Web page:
This Monday morning opens with the terrible news of the weekend shooting of a U.S. Congresswoman from Arizona, who was hosting an open air town hall gathering with constituents in a Tucson AZ Safeway shopping center. Shot down with a slew of other victims, fourteen people were wounded and six persons died. Representative Gabrielle Gifford clings to life with an uncertain recovery.
There is no way to adequately express the tragedy of this event, and I believe all Americans share with my sadness, anger, and frustration at the senseless violence, futile outrage, and unseemly consequences of this act. And, we know there are many less sincere people who have already begun using this event to spin their own political liberal and conservative positions, well ahead of a clear explanation of the motivations, methods or madness that was behind this tragic act.
I have my own opinions and this is not the forum to air them – but a hint would be that senseless backhanded references to violence in our national political theater have contributed to this ugly chapter in political discourse. Consider former Senate candidate Sharon Angle’s comments “if we don’t win at the ballot box, we’ll start looking at 2nd amendment solutionsâ€¦” or potential presidential candidate Sarah Palin’s use of a gun sight crosshairs to â€˜target’ opposing Congressional district races.
Instead of following that story, I want to borrow that theme to point to current rumblings about fiscal policy before the U.S. Congress. The new Republican majority has arrived in the House and with them all the disjointed promises, demagoguery, and mistaken assumptions are on the floor. First issue at hand: a promised $100 billion spending cut.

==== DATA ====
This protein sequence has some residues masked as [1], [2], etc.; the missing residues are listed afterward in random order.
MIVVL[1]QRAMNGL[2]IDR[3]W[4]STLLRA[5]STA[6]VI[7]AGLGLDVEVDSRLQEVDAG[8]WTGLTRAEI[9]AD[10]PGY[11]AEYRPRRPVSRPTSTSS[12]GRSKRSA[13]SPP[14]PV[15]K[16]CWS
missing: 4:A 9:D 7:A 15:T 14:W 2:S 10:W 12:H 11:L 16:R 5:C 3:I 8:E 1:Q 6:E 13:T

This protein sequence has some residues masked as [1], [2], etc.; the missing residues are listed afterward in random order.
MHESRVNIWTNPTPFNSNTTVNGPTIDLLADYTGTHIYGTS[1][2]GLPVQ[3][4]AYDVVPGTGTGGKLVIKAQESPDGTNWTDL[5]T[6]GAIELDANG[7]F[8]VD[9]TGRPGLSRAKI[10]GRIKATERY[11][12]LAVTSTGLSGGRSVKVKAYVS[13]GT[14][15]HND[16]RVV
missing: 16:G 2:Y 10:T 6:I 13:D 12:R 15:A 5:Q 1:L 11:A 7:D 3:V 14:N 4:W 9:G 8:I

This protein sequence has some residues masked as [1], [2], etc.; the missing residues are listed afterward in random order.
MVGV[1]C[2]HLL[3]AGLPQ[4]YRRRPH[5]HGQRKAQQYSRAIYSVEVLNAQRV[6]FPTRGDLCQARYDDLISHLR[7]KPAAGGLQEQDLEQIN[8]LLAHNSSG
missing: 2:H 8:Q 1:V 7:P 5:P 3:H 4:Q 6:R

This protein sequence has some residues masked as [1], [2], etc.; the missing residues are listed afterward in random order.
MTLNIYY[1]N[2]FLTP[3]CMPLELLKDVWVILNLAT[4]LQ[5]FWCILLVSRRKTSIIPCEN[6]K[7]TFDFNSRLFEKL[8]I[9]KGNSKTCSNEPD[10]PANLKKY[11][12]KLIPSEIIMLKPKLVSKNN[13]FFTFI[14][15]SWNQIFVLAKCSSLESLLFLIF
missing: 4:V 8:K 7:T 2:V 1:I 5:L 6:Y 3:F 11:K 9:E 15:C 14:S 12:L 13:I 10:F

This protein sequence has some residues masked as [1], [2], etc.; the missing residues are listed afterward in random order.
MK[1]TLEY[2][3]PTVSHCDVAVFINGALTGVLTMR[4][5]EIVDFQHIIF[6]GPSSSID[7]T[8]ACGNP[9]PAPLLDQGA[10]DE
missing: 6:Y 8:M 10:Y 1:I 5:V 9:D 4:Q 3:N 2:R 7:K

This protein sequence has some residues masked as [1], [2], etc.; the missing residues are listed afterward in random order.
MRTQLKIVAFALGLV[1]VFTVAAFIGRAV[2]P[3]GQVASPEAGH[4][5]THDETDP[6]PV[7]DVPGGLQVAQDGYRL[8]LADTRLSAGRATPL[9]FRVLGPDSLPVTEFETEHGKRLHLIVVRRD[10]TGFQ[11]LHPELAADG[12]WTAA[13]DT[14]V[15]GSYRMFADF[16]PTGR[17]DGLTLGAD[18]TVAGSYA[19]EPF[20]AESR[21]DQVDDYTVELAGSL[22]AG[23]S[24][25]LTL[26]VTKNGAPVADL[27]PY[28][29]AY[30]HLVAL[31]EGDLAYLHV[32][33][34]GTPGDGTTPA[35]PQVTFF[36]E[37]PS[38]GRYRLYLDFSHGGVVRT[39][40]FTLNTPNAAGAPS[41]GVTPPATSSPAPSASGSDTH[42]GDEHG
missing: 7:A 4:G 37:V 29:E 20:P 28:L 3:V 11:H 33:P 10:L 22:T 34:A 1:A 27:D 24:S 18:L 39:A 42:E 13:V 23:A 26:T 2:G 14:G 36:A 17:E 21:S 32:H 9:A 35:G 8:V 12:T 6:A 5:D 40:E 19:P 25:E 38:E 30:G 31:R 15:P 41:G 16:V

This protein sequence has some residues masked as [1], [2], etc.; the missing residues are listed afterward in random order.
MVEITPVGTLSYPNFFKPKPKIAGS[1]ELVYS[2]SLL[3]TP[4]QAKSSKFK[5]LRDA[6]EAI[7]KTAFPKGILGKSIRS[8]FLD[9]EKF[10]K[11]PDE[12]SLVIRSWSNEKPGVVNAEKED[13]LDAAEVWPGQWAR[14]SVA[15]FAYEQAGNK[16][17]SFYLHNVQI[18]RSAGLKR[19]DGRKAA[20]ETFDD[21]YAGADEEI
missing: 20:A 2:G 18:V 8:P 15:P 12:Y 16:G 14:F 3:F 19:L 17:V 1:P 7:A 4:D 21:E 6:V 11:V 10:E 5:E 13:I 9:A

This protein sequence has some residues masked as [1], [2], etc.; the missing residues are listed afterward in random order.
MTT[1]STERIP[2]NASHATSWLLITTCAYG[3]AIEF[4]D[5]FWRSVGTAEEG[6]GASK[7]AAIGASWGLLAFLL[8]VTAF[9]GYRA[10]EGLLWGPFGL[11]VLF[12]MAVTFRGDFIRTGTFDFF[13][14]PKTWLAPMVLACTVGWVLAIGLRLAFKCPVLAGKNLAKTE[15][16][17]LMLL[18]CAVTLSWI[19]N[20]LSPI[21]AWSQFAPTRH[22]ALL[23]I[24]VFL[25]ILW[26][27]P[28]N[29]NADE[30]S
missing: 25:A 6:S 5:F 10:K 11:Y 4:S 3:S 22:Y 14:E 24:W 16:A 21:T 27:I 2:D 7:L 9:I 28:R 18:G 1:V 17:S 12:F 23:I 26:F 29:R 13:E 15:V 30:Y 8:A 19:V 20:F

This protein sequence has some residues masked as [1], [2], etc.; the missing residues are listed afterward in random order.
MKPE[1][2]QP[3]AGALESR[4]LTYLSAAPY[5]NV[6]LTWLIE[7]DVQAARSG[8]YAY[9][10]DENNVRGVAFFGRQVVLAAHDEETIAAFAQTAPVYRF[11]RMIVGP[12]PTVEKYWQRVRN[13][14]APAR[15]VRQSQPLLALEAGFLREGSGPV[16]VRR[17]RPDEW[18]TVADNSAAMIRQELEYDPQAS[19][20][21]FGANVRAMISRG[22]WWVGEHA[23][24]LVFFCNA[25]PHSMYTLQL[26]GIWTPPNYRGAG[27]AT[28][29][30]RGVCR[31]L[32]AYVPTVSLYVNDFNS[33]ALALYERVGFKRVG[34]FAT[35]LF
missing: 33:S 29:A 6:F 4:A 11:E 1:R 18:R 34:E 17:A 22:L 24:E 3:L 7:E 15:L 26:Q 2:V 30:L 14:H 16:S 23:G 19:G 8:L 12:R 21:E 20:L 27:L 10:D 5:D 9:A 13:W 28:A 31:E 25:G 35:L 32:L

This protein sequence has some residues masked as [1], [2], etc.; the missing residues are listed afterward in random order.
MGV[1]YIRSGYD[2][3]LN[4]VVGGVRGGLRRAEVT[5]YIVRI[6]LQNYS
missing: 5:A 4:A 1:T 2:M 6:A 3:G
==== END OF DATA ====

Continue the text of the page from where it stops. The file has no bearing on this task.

If this freshman class was as brash to promise such an irresponsible idea, they darn well should have accepted the responsibility to understand exactly what they were promising. Flying into office, posing for all the pictures, figuring out how to navigate the Capitol, they have stumbled into the inconvenient truth of what a $100 billion spending cut really means. Particularly since their leadership removed defense, social security, and Medicare off the lists of possibilities where such cuts would be made.
If you add up the remainder of the federal budget (like government operations, bank regulators, investor protection, national parks, education, pollution control, drug enforcement, foreign diplomacy, etc.), they will have to cut $100 billion out of roughly 14% of the federal budget, which will equate to about 20% across the board on every program provided for by the federal budget. Oh, and they did cut $35 million out of Congressional operations – chump change.
Republican legislative aides are already backing down, claiming that since the fiscal year is almost half over, the sum must be adjusted to $50 billion, representing an annualized reduction. And for what good? How will their bold act impact the deficit? Zilch. $50 billion on $1+ trillion is a rounding error. How does it impact the economy? It will reduce employment in virtually every state, and add pressure to 50 state budgets already stressed. Job growth? Fuggetaboutit.
When you decide to campaign and roll into a public position full of spit and vinegar about big, bold ideas, it might help to understand what the hell you are talking about. Don’t get pushed in a corner by political rhetoric that makes a great soundbite, but hurts everybody that hears it.
The most sacred rule of health care delivery is appropriate here: do no harm.